The Armenian government’s controversial decision to change personal income tax rates will place a heavier financial burden only on high-income individuals, a senior official in Yerevan insisted on Tuesday.
Armenia’s new Tax Code which came into effect this month introduced, among other things, more progressive income tax rates. In particular, the code raised from 26 percent to 28 percent the tax rate for monthly incomes ranging from 150,000 to 2 million drams ($310-$4,150). It is set at 36 percent for those Armenians who earn more.
The 800-page legislation praised by the International Monetary Fund at the same time cut the tax rate from 24.4 percent to 23 percent for workers making less than 150,000 drams a month.
Armine Matosian, a senior official from the Armenian Ministry of Labor and Social Affairs, emphasized this fact as she defended the code in an interview with RFE/RL’s Armenian service (Azatutyun.am). She insisted that Armenians making between 150,000 and 280,000 drams will also pay less taxes because of a complex method of income calculation.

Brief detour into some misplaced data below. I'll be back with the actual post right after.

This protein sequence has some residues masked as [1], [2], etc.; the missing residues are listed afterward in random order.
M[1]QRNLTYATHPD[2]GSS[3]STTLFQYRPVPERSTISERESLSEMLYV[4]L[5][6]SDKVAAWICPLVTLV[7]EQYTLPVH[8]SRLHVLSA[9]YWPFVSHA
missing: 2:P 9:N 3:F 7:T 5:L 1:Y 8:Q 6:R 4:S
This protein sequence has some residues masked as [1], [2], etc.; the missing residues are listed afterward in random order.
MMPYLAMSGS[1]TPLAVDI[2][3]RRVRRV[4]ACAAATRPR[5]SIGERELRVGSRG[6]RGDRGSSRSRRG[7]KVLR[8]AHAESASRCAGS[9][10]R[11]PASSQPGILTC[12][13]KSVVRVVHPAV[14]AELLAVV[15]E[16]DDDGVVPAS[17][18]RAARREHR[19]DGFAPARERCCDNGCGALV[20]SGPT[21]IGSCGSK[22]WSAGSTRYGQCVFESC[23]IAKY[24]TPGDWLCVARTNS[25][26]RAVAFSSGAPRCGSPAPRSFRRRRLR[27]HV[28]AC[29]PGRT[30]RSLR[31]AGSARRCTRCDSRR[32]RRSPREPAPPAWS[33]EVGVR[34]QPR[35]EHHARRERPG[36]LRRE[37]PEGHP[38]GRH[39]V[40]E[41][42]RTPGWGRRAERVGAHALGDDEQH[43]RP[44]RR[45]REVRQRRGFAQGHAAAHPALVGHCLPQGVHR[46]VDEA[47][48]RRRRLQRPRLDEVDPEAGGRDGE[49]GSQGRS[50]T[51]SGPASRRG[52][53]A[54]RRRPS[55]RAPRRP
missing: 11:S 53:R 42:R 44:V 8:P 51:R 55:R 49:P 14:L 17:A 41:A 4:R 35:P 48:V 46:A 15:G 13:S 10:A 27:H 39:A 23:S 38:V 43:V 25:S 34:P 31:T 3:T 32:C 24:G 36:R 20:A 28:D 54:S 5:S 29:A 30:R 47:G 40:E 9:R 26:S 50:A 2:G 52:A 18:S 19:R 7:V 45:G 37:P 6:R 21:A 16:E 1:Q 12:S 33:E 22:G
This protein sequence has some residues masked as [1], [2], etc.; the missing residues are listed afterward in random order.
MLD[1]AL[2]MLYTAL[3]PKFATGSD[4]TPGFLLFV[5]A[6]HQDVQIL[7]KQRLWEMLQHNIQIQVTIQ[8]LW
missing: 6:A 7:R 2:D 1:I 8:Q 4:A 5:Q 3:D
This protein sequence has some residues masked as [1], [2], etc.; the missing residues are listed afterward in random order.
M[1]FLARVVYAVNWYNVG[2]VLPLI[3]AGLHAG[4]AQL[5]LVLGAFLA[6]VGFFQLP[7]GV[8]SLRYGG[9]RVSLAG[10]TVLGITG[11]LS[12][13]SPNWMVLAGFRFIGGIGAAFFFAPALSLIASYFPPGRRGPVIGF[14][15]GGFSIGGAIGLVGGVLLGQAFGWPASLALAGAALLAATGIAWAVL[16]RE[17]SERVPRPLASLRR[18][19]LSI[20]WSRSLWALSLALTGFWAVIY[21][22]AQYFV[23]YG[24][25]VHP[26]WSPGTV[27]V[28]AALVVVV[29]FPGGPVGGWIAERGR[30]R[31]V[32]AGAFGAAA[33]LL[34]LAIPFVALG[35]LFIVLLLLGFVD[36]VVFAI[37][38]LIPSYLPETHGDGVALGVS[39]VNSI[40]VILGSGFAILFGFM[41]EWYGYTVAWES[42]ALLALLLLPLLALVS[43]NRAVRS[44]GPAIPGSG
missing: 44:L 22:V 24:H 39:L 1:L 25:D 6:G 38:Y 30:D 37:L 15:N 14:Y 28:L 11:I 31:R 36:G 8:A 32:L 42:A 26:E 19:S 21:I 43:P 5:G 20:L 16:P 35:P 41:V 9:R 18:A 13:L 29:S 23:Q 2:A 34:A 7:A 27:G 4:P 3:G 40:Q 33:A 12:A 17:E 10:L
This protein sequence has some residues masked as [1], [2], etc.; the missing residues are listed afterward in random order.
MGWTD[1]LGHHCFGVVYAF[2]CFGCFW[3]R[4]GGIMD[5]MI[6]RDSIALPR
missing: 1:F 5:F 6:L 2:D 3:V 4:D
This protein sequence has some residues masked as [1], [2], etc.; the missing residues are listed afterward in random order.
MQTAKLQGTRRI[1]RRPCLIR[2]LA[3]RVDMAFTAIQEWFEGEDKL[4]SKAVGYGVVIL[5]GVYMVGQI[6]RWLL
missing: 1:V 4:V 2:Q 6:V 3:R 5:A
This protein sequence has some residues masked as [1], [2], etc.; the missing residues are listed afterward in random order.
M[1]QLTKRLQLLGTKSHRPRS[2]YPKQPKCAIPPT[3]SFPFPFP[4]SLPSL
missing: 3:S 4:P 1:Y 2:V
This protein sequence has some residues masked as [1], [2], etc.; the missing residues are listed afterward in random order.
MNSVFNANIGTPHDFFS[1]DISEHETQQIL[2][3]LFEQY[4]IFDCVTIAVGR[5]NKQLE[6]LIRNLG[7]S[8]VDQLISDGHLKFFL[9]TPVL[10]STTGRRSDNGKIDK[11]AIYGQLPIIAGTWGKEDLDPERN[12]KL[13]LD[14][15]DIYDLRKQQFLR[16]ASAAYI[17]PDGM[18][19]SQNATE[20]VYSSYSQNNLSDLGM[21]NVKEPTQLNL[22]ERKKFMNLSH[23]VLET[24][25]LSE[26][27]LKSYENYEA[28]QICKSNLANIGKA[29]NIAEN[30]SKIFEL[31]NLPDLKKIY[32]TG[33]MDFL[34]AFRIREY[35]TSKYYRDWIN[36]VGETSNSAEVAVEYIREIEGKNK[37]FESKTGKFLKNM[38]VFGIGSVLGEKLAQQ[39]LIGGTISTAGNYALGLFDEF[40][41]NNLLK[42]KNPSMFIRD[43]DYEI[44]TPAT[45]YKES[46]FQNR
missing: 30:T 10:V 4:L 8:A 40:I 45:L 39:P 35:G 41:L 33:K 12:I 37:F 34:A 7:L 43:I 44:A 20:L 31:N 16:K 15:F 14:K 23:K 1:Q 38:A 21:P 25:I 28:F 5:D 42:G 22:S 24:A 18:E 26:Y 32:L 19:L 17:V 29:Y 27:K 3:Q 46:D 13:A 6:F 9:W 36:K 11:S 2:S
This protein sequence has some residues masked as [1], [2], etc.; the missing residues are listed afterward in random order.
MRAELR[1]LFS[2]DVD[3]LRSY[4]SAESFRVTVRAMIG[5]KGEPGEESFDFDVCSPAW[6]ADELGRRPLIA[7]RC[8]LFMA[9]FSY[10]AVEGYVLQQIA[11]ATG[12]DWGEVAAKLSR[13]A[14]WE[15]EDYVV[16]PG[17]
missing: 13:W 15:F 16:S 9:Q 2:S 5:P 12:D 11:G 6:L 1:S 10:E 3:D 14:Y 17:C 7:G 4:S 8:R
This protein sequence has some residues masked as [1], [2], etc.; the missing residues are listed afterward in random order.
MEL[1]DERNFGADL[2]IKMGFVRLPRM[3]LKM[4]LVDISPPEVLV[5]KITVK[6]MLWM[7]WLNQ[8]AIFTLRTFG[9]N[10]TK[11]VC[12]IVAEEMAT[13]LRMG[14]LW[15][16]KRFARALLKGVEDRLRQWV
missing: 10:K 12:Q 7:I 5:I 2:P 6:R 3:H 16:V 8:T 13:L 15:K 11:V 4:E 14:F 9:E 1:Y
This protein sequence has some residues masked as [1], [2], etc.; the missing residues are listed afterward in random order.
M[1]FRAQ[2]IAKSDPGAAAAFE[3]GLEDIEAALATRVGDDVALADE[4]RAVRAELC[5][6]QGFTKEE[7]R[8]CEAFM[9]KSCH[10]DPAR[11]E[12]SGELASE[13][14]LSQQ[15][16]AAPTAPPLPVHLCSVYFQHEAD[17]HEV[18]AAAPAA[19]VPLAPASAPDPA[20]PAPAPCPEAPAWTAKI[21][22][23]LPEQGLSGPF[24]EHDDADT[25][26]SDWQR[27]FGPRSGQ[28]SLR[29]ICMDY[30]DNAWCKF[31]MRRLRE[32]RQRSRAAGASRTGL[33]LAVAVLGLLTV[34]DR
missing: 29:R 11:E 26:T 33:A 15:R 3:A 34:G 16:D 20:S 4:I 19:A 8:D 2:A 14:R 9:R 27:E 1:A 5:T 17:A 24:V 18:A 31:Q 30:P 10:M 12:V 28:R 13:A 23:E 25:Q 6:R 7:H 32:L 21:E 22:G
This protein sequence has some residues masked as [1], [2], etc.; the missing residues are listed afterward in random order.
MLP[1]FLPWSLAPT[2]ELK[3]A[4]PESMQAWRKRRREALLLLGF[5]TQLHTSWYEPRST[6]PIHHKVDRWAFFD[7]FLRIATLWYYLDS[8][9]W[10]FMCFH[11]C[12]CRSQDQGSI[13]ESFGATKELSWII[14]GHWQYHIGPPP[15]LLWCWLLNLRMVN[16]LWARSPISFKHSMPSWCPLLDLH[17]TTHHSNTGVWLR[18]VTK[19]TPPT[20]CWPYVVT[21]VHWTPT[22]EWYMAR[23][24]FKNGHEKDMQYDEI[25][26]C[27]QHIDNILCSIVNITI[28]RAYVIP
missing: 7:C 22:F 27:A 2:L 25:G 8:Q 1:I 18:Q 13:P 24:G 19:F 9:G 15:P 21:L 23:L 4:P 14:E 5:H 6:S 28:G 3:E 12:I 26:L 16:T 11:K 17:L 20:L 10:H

“If I, for example, get a monthly salary of 300,000 drams, 150,000 drams of it will now be taxed at a 23 percent rate and the remaining 150,000 drams at 28 percent,” explained Matosian. This means, she said, that only those people whose wages or incomes exceed 280,000 drams will have to pay more.
The average monthly wage in Armenia stood at almost 188,000 drams ($390) as of November 2017, official statistics show.
The Tax Code was passed by the Armenian parliament in 2016 amid strong criticism from the opposition and even some pro-government lawmakers. They said that the higher tax rates will encourage more private employers to underreport their workers’ wages. They also criticized other provisions of code, including higher excise duties on fuel, alcohol and tobacco.
IMF officials backed, however, government arguments that the new legislation will improve tax administration and allow a badly needed increase in public spending.